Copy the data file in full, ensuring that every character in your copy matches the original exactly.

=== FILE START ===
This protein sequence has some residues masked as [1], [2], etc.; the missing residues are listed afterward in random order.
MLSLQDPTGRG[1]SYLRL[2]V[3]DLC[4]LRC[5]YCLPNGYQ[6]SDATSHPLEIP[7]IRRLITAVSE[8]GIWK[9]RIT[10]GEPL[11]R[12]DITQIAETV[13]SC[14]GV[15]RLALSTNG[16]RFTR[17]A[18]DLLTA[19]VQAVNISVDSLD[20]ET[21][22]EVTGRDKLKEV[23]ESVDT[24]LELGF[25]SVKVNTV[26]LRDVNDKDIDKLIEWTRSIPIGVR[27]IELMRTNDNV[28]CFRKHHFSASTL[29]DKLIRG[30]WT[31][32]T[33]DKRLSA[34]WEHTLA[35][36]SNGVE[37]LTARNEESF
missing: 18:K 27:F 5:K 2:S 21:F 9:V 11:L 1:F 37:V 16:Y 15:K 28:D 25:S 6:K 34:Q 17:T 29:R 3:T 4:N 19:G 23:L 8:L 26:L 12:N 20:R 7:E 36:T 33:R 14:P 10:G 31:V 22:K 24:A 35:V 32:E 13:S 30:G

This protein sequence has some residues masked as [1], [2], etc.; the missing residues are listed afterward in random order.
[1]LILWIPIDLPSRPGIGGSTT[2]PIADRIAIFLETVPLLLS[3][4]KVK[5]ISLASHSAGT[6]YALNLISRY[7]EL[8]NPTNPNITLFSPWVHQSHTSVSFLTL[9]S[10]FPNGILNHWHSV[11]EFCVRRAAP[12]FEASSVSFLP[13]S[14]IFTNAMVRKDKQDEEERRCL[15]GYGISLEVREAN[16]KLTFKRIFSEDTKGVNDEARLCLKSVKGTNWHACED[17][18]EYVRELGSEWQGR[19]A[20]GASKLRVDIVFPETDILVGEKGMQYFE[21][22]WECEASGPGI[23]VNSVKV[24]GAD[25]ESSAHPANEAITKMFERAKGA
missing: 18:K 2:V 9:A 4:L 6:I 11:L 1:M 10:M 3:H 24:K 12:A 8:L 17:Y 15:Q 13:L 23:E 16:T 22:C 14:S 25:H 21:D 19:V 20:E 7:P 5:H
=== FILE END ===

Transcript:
This protein sequence has some residues masked as [1], [2], etc.; the missing residues are listed afterward in random order.
MLSLQDPTGRG[1]SYLRL[2]V[3]DLC[4]LRC[5]YCLPNGYQ[6]SDATSHPLEIP[7]IRRLITAVSE[8]GIWK[9]RIT[10]GEPL[11]R[12]DITQIAETV[13]SC[14]GV[15]RLALSTNG[16]RFTR[17]A[18]DLLTA[19]VQAVNISVDSLD[20]ET[21][22]EVTGRDKLKEV[23]ESVDT[24]LELGF[25]SVKVNTV[26]LRDVNDKDIDKLIEWTRSIPIGVR[27]IELMRTNDNV[28]CFRKHHFSASTL[29]DKLIRG[30]WT[31][32]T[33]DKRLSA[34]WEHTLA[35][36]SNGVE[37]LTARNEESF
missing: 18:K 27:F 5:K 2:S 21:F 9:V 11:L 1:F 37:V 16:Y 15:K 28:D 25:S 6:K 34:Q 17:T 29:R 3:T 4:N 19:G 23:L 8:L 26:L 12:N 20:R 7:E 36:T 33:R 14:P 10:G 31:V 22:K 24:A 35:V 32:E 13:S 30:G

This protein sequence has some residues masked as [1], [2], etc.; the missing residues are listed afterward in random order.
[1]LILWIPIDLPSRPGIGGSTT[2]PIADRIAIFLETVPLLLS[3][4]KVK[5]ISLASHSAGT[6]YALNLISRY[7]EL[8]NPTNPNITLFSPWVHQSHTSVSFLTL[9]S[10]FPNGILNHWHSV[11]EFCVRRAAP[12]FEASSVSFLP[13]S[14]IFTNAMVRKDKQDEEERRCL[15]GYGISLEVREAN[16]KLTFKRIFSEDTKGVNDEARLCLKSVKGTNWHACED[17][18]EYVRELGSEWQGR[19]A[20]GASKLRVDIVFPETDILVGEKGMQYFE[21][22]WECEASGPGI[23]VNSVKV[24]GAD[25]ESSAHPANEAITKMFERAKGA
missing: 18:K 2:V 9:A 4:L 6:I 11:L 1:M 10:M 3:H 24:K 12:A 8:L 17:Y 15:Q 13:L 23:E 16:T 22:C 14:S 25:H 21:D 19:V 20:E 7:P 5:H